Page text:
Julie Harris played the charming socialite that fateful night in January. The party was last minute, as she and her husband, Stewart, had nothing else happening, and all the members of Stewart’s club made an appearance. Not feeling so well, after Stewart made her a drink, Julie went to bed early, before the party was over. Stewart assured her he would send the stragglers home, then he was going to the club for a few hours. Julie begged him not to go.
The next morning, Julie’s mother struggles to wake her up. Stewart’s car had slid off the road, killing Stewart instantly. Julie struggles to accept the bad news. But that isn’t the worst of it. Stewart is hardly cold in his grave when Julie learns that she is so deeply in debt she’ll be forced to sell the mansion she lives in. And not only that, but Stewart was unfaithful . . . and she apparently the only one who didn’t know. His mistress died in the car accident too.
Searching for truth about her late husband, Julie travels to London – not a very pleasant place to be in the early stages of World War II. Posing as an aid for the U.S. embassy, Julie attempts to infiltrate a radical Fascist group which somehow has ties to her late husband’s past.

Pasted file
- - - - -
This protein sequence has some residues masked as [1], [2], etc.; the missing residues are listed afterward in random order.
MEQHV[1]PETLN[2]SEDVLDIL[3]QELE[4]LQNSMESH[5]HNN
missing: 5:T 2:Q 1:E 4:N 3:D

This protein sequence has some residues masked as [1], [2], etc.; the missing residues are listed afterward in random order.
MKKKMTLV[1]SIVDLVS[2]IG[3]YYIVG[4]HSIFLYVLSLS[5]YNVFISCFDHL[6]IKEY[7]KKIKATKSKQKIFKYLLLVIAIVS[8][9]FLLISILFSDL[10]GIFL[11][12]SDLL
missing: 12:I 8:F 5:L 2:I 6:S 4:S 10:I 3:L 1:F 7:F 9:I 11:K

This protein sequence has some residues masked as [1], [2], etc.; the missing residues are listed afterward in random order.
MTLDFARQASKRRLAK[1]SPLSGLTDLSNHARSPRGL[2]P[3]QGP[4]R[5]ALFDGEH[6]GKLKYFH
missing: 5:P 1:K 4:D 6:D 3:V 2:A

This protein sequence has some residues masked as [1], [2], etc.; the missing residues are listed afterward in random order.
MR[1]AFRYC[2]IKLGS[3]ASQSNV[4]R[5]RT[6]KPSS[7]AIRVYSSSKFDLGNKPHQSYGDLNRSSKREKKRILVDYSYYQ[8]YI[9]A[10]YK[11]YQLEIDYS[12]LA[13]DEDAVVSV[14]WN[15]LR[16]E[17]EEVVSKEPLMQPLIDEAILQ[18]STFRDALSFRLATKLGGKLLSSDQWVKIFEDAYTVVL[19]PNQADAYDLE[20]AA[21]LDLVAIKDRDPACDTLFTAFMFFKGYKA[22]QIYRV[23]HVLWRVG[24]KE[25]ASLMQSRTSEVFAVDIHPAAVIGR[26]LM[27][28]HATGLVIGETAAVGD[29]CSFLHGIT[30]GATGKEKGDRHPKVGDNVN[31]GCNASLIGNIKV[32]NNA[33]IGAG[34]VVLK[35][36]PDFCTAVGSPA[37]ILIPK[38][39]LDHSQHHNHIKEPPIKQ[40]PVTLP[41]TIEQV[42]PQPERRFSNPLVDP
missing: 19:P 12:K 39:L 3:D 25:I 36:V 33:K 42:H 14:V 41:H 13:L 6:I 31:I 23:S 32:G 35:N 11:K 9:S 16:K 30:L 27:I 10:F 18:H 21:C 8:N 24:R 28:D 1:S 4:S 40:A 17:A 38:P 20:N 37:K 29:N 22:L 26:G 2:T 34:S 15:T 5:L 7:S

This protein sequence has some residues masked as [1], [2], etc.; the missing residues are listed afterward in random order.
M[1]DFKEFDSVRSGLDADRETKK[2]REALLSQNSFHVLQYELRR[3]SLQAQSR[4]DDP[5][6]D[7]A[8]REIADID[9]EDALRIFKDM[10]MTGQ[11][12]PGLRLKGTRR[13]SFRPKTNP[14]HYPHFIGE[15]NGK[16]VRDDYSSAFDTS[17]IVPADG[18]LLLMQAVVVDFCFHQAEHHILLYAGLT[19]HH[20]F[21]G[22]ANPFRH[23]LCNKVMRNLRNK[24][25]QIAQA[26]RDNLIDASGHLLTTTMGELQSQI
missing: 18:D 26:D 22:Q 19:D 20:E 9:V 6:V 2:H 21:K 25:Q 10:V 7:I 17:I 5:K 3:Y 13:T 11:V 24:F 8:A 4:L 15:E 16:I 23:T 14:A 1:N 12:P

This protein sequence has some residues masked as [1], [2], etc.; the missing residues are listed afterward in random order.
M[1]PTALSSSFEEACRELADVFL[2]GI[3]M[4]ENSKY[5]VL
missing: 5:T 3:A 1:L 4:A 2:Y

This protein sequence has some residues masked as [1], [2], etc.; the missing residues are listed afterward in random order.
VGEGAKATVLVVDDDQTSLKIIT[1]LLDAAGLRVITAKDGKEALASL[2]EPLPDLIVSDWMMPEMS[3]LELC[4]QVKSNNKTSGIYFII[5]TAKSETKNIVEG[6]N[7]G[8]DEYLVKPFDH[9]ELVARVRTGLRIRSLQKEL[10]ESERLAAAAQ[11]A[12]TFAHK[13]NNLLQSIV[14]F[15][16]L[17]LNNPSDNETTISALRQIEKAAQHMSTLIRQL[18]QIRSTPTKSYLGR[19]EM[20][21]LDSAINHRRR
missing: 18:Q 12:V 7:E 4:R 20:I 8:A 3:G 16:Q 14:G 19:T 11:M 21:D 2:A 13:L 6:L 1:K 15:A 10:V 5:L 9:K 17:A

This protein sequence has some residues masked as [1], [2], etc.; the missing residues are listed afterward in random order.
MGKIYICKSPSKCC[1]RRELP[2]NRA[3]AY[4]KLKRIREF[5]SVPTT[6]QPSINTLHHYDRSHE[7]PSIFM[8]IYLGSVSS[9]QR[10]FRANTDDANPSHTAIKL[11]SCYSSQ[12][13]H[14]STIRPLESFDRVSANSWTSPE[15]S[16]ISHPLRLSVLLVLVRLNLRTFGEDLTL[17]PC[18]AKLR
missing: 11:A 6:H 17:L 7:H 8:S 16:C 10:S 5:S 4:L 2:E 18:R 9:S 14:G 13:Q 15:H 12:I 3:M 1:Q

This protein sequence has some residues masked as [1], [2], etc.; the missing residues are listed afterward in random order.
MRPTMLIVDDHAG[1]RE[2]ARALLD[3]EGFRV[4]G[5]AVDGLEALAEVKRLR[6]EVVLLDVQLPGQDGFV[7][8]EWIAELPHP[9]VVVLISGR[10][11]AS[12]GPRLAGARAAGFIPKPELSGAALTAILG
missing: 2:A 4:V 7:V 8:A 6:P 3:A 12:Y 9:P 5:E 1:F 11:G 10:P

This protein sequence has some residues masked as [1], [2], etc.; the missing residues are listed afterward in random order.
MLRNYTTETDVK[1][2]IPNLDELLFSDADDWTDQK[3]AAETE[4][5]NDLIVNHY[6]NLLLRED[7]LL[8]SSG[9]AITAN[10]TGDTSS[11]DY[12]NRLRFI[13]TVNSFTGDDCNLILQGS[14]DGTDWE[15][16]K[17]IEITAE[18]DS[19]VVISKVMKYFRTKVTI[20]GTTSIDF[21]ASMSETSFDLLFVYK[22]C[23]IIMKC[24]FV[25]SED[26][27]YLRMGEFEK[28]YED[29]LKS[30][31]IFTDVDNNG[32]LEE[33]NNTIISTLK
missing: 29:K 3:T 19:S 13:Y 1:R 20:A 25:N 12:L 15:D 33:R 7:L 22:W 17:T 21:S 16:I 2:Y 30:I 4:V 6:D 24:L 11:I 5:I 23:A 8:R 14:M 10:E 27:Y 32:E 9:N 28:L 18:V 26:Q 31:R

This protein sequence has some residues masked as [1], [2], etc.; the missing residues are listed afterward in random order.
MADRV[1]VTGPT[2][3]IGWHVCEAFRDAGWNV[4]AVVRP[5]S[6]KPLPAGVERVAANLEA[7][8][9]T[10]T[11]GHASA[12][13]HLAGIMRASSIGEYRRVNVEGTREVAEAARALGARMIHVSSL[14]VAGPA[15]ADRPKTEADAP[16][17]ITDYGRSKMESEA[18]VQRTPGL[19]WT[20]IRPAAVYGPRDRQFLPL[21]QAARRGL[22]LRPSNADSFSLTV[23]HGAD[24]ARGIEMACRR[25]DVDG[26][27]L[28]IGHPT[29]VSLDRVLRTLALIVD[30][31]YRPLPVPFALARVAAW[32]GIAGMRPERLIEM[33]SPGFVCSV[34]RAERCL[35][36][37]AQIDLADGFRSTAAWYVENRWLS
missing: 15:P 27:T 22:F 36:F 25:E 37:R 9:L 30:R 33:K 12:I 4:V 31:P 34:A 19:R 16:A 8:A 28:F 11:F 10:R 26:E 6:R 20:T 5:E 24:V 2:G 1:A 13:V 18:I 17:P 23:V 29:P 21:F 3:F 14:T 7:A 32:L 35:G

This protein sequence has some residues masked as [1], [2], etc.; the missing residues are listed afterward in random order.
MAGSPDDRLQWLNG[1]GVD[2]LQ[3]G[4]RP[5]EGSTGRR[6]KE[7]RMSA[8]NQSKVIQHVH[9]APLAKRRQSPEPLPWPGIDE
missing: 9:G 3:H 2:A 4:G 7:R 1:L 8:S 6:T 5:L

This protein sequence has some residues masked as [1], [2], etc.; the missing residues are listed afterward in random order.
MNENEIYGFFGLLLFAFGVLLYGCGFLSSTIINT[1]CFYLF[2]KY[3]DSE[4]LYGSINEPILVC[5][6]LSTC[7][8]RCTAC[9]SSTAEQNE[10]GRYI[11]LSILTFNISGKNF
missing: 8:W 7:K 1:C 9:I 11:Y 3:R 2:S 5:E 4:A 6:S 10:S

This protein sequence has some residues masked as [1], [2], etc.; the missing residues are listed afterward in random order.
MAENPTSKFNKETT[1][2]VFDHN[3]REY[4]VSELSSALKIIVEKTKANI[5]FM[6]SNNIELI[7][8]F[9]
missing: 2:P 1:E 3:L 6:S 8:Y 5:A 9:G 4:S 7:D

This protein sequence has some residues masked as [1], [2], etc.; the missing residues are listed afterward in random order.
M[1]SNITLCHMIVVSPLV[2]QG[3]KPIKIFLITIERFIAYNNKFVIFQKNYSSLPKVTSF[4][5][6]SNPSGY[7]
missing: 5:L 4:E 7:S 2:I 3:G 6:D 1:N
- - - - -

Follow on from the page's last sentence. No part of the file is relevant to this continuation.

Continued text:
Now Julie is living a life with glittering parties and nightly bombings. Treachery is covered by fake smiles and nice words. Is there anyone Julie can trust?
A Season Of Shadows is full of rich descriptions and very little dialog, which to me slowed the story down considerably. Julie seems to very confused about everything, not understanding how her financial standing is so bad, not understanding about Stewart’s weakness for women, and then trying to make sense of war-time Europe. I also found Julie sarcastic and hateful quite a few times, especially to those she should be able to trust.
Mr. McCusker has expertly woven in a simple faith message into the pages of A Season Of Shadows , intermixed with the rich descriptions. I would have liked to have been able to relate to and understand the characters more, but the description can’t be beat. I really can’t say I enjoyed A Season Of Shadows but then again it isn’t the worst book I’ve ever read either. Its kind of a middle-grounder, not outstanding, or terrible. There is a list of recommended reading included at the back if you want to study the actual war-time facts mentioned in this book.